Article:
Looking back over a decade of Twitter.
There is no question that in a relatively short amount of time, Twitter has come to dominate the media space, covering news to pop culture to politics. From celebrities and public figures who use Twitter compulsively to broadcast what’s on their minds, to Twitter-made celebrities who become famous because of the wit and humor contained in their 140 character missives, the social network is certainly the go-to place for those who want to hear and be heard.
The platform’s global popularity and high valuation—320 million users and a worth of approximately £22bn—make it even harder to believe that it’s just one decade old. It’s truly a reflection of the fast-changing digital world that a company and concept which didn’t exist ten years ago now is a major player in nearly every facet of public life.
However, as Twitter approaches its tenth birthday, that’s not to say that there aren’t some growing pains the tech giant needs to figure out if it’s going to retain its behemoth status. In 2015, a flurry of tech articles bemoaned the “decay of Twitter”, with Robinson Meyer of The Atlantic writing that “At some point early last year, the standard knock against Twitter—which had long ceased to be ‘I don’t want to know what someone’s eating for lunch’—became ‘I don’t want everyone to see what I have to say’”. In another much-shared piece on the blogging platform Medium, Umair Haque took it a step further by saying: “Twitter’s a cemetery. Populated by ghosts. I call them the ‘ists’. Journalists retweeting journalists…activists retweeting activists…economists retweeting economists.”.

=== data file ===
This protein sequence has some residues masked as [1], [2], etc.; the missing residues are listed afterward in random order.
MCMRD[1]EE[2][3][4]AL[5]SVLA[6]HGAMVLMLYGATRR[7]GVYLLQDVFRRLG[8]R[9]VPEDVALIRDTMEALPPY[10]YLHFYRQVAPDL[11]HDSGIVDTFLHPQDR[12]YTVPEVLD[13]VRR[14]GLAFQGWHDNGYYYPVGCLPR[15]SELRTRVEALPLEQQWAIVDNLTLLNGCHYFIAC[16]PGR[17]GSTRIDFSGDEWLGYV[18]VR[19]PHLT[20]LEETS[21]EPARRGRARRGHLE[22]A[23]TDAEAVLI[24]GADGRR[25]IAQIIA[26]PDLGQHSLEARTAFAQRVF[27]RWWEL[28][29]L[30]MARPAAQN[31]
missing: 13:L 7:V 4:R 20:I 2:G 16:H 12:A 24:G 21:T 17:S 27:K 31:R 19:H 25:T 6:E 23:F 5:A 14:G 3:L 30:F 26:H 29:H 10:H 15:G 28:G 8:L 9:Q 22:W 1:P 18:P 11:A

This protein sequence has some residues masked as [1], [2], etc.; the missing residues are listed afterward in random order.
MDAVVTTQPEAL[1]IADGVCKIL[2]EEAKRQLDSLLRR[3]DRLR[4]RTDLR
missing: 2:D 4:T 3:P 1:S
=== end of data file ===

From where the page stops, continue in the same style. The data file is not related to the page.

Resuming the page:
With all this somewhat bad press, it’s clear that the company needs to enter its tenth year with renewed focus to address some of its long-held issues. Its quarterly earnings statements point to that as well, with the company reporting that it ran a loss of $132 million after taxes the last quarter of 2015. Unsurprisingly, its stock quickly fell 10% after that announcement.
According to critics and many disillusioned former users, one of the major issues that Twitter needs to address is abuse. Critics say the site does little to crack down on the many accounts that spew hate speech, violence and threats at users. This is especially true for women and public figures who experience this kind of malicious treatment in disproportionate amounts. According to The Guardian, in 2015 “Labour MP Stella Creasy received rape threats from a man who was eventually jailed, while Sara Payne, the mother of murdered schoolgirl Sarah, closed her account after receiving abuse.”.
It’s clear that if the company wants to maintain its reputation as a responsible company and not be a site people associate with malice, cracking down on users who abuse its platform is going to have to become a focus. The company has stated publicly that they plan to do this, by encouraging users to report, block and public name their abusers and trolls and by shutting down accounts more liberally.
Another big issue that Twitter faces is one of “noise”. Critics say it’s becoming harder and harder to see what you actually want on Twitter because it’s open to so many people who are circulating automated or worthless content. In addition, once sponsored and promoted Tweets begin to clog up the feeds of users, they begin to feel like they’re being advertised to, rather than having a conversation they’ve opted into. This is perhaps the biggest existential issue Twitter has to face: in the absence of these paid-for Tweets, is there any alternative revenue model the company can use?
One thing is for sure: the world of online communication moves quickly, and as Twitter approaches its tenth birthday, there will no doubt be a slew of newer, slicker and more current ideas and startups out to replace it. Only time will tell if the company can fix its problems to stay relevant or fade into the background.
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